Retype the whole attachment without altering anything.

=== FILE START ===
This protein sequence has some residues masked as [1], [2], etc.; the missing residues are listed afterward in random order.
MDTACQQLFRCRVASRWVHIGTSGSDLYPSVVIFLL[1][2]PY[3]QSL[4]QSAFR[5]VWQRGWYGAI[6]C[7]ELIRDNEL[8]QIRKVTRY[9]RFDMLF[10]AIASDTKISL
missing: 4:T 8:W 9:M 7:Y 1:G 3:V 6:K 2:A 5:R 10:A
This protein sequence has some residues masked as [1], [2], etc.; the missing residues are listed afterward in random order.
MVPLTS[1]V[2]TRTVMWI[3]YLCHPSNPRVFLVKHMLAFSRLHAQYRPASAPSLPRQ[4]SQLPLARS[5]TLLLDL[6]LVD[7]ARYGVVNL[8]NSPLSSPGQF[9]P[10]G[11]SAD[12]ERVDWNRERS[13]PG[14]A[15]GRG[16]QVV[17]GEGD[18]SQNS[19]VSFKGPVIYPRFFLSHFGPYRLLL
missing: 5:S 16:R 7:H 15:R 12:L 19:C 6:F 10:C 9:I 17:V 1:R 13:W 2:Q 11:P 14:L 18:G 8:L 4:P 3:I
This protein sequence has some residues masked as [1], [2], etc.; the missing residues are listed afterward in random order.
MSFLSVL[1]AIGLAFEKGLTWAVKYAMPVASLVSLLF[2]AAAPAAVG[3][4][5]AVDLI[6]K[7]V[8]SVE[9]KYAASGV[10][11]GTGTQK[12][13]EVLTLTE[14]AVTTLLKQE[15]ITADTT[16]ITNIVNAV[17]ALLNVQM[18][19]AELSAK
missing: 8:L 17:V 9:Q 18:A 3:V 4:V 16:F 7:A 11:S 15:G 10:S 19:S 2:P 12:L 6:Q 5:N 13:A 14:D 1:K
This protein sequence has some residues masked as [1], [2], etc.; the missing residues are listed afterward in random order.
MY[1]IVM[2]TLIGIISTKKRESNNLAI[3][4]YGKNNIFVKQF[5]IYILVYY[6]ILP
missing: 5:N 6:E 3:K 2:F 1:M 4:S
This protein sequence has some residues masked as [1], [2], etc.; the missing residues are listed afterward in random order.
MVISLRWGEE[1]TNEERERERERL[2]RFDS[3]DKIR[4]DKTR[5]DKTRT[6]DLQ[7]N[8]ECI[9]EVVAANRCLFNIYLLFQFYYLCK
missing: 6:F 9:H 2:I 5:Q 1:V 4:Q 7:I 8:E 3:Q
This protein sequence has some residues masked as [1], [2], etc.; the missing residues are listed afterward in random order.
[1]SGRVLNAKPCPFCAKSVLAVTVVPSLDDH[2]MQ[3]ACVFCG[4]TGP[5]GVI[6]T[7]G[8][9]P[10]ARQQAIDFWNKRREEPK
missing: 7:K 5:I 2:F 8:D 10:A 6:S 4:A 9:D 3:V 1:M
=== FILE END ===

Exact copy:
This protein sequence has some residues masked as [1], [2], etc.; the missing residues are listed afterward in random order.
MDTACQQLFRCRVASRWVHIGTSGSDLYPSVVIFLL[1][2]PY[3]QSL[4]QSAFR[5]VWQRGWYGAI[6]C[7]ELIRDNEL[8]QIRKVTRY[9]RFDMLF[10]AIASDTKISL
missing: 4:T 8:W 9:M 7:Y 1:G 3:V 6:K 2:A 5:R 10:A
This protein sequence has some residues masked as [1], [2], etc.; the missing residues are listed afterward in random order.
MVPLTS[1]V[2]TRTVMWI[3]YLCHPSNPRVFLVKHMLAFSRLHAQYRPASAPSLPRQ[4]SQLPLARS[5]TLLLDL[6]LVD[7]ARYGVVNL[8]NSPLSSPGQF[9]P[10]G[11]SAD[12]ERVDWNRERS[13]PG[14]A[15]GRG[16]QVV[17]GEGD[18]SQNS[19]VSFKGPVIYPRFFLSHFGPYRLLL
missing: 5:S 16:R 7:H 15:R 12:L 19:C 6:F 10:C 9:I 17:V 1:R 13:W 2:Q 11:P 14:L 18:G 8:L 4:P 3:I
This protein sequence has some residues masked as [1], [2], etc.; the missing residues are listed afterward in random order.
MSFLSVL[1]AIGLAFEKGLTWAVKYAMPVASLVSLLF[2]AAAPAAVG[3][4][5]AVDLI[6]K[7]V[8]SVE[9]KYAASGV[10][11]GTGTQK[12][13]EVLTLTE[14]AVTTLLKQE[15]ITADTT[16]ITNIVNAV[17]ALLNVQM[18][19]AELSAK
missing: 8:L 17:V 9:Q 18:A 3:V 4:V 16:F 7:A 11:S 15:G 10:S 19:S 2:P 12:L 6:Q 5:N 13:A 14:D 1:K
This protein sequence has some residues masked as [1], [2], etc.; the missing residues are listed afterward in random order.
MY[1]IVM[2]TLIGIISTKKRESNNLAI[3][4]YGKNNIFVKQF[5]IYILVYY[6]ILP
missing: 5:N 6:E 3:K 2:F 1:M 4:S
This protein sequence has some residues masked as [1], [2], etc.; the missing residues are listed afterward in random order.
MVISLRWGEE[1]TNEERERERERL[2]RFDS[3]DKIR[4]DKTR[5]DKTRT[6]DLQ[7]N[8]ECI[9]EVVAANRCLFNIYLLFQFYYLCK
missing: 6:F 9:H 2:I 5:Q 1:V 4:Q 7:I 8:E 3:Q
This protein sequence has some residues masked as [1], [2], etc.; the missing residues are listed afterward in random order.
[1]SGRVLNAKPCPFCAKSVLAVTVVPSLDDH[2]MQ[3]ACVFCG[4]TGP[5]GVI[6]T[7]G[8][9]P[10]ARQQAIDFWNKRREEPK
missing: 7:K 5:I 2:F 8:D 10:A 6:S 4:A 9:D 3:V 1:M